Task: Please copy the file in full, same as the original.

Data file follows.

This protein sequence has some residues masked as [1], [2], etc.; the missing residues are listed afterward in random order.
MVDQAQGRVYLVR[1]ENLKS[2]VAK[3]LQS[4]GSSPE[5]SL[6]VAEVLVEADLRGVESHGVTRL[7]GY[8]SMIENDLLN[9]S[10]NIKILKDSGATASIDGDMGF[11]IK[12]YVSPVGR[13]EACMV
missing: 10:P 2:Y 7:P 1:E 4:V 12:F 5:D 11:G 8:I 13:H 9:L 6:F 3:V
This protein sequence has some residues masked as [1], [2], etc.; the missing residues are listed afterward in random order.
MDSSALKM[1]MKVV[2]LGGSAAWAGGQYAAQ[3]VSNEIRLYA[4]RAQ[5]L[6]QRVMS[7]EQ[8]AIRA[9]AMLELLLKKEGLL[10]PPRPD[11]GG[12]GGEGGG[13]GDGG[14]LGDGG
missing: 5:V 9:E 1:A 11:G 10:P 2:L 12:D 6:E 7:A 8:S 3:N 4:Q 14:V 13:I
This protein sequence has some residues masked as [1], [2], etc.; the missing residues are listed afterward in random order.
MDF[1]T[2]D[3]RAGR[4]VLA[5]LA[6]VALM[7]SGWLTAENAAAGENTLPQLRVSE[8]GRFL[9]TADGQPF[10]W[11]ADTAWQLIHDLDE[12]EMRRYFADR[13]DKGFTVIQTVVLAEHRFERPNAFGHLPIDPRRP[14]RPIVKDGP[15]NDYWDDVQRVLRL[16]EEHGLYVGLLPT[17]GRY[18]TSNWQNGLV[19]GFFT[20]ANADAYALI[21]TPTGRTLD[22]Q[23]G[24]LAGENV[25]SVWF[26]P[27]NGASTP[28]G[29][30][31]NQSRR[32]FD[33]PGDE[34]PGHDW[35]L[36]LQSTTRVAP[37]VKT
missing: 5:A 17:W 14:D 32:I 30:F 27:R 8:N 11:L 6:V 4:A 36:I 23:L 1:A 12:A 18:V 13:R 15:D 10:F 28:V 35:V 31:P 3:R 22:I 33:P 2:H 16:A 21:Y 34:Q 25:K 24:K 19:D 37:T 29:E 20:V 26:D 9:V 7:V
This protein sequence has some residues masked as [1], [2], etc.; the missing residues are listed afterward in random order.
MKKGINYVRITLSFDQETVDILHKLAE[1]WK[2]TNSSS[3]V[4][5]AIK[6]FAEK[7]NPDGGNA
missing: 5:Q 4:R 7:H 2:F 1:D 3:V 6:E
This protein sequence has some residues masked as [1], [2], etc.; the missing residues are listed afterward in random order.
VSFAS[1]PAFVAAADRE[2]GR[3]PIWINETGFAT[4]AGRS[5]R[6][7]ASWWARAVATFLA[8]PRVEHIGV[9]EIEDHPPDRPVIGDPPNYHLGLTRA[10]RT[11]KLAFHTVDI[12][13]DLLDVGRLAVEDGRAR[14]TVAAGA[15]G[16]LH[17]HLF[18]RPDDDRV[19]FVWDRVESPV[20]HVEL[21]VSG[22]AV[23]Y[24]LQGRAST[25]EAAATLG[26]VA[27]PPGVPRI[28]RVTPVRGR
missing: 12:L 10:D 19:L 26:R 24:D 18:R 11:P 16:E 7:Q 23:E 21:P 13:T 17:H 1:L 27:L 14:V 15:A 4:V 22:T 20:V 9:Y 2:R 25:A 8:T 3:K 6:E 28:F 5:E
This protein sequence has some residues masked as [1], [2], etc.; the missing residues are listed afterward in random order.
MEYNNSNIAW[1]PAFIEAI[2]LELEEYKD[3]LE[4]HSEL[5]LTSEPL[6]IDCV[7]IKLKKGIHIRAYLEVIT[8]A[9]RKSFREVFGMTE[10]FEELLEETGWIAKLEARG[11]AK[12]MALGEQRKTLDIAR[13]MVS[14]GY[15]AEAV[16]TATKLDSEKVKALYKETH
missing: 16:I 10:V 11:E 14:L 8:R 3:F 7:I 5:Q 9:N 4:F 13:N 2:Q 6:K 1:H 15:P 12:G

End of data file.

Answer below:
This protein sequence has some residues masked as [1], [2], etc.; the missing residues are listed afterward in random order.
MVDQAQGRVYLVR[1]ENLKS[2]VAK[3]LQS[4]GSSPE[5]SL[6]VAEVLVEADLRGVESHGVTRL[7]GY[8]SMIENDLLN[9]S[10]NIKILKDSGATASIDGDMGF[11]IK[12]YVSPVGR[13]EACMV
missing: 10:P 2:Y 7:P 1:E 4:V 12:F 5:D 11:G 8:I 13:H 9:L 6:F 3:V
This protein sequence has some residues masked as [1], [2], etc.; the missing residues are listed afterward in random order.
MDSSALKM[1]MKVV[2]LGGSAAWAGGQYAAQ[3]VSNEIRLYA[4]RAQ[5]L[6]QRVMS[7]EQ[8]AIRA[9]AMLELLLKKEGLL[10]PPRPD[11]GG[12]GGEGGG[13]GDGG[14]LGDGG
missing: 5:V 9:E 1:A 11:G 10:P 2:L 12:D 6:E 7:A 8:S 3:N 4:Q 14:V 13:I
This protein sequence has some residues masked as [1], [2], etc.; the missing residues are listed afterward in random order.
MDF[1]T[2]D[3]RAGR[4]VLA[5]LA[6]VALM[7]SGWLTAENAAAGENTLPQLRVSE[8]GRFL[9]TADGQPF[10]W[11]ADTAWQLIHDLDE[12]EMRRYFADR[13]DKGFTVIQTVVLAEHRFERPNAFGHLPIDPRRP[14]RPIVKDGP[15]NDYWDDVQRVLRL[16]EEHGLYVGLLPT[17]GRY[18]TSNWQNGLV[19]GFFT[20]ANADAYALI[21]TPTGRTLD[22]Q[23]G[24]LAGENV[25]SVWF[26]P[27]NGASTP[28]G[29][30][31]NQSRR[32]FD[33]PGDE[34]PGHDW[35]L[36]LQSTTRVAP[37]VKT
missing: 5:A 17:W 14:D 32:I 30:F 27:R 8:N 11:L 6:V 4:A 36:I 23:L 1:A 12:A 18:V 13:R 15:D 10:F 28:V 35:V 31:P 3:R 22:I 33:P 2:H 16:A 21:Y 34:Q 25:K 24:K 19:D 37:T 29:E 20:V 26:D 9:V 7:V
This protein sequence has some residues masked as [1], [2], etc.; the missing residues are listed afterward in random order.
MKKGINYVRITLSFDQETVDILHKLAE[1]WK[2]TNSSS[3]V[4][5]AIK[6]FAEK[7]NPDGGNA
missing: 5:Q 4:R 7:H 2:F 1:D 3:V 6:E
This protein sequence has some residues masked as [1], [2], etc.; the missing residues are listed afterward in random order.
VSFAS[1]PAFVAAADRE[2]GR[3]PIWINETGFAT[4]AGRS[5]R[6][7]ASWWARAVATFLA[8]PRVEHIGV[9]EIEDHPPDRPVIGDPPNYHLGLTRA[10]RT[11]KLAFHTVDI[12][13]DLLDVGRLAVEDGRAR[14]TVAAGA[15]G[16]LH[17]HLF[18]RPDDDRV[19]FVWDRVESPV[20]HVEL[21]VSG[22]AV[23]Y[24]LQGRAST[25]EAAATLG[26]VA[27]PPGVPRI[28]RVTPVRGR
missing: 12:L 10:D 19:L 26:R 24:D 18:R 11:P 16:E 7:Q 23:E 21:P 13:T 17:H 1:L 27:L 14:V 15:A 4:V 22:T 20:V 9:Y 2:R 25:A 8:T 3:K 6:E 28:F 5:E
This protein sequence has some residues masked as [1], [2], etc.; the missing residues are listed afterward in random order.
MEYNNSNIAW[1]PAFIEAI[2]LELEEYKD[3]LE[4]HSEL[5]LTSEPL[6]IDCV[7]IKLKKGIHIRAYLEVIT[8]A[9]RKSFREVFGMTE[10]FEELLEETGWIAKLEARG[11]AK[12]MALGEQRKTLDIAR[13]MVS[14]GY[15]AEAV[16]TATKLDSEKVKALYKETH
missing: 16:I 10:V 11:E 14:L 8:R 3:F 7:I 5:Q 9:N 4:F 13:N 2:Q 6:K 1:H 15:P 12:G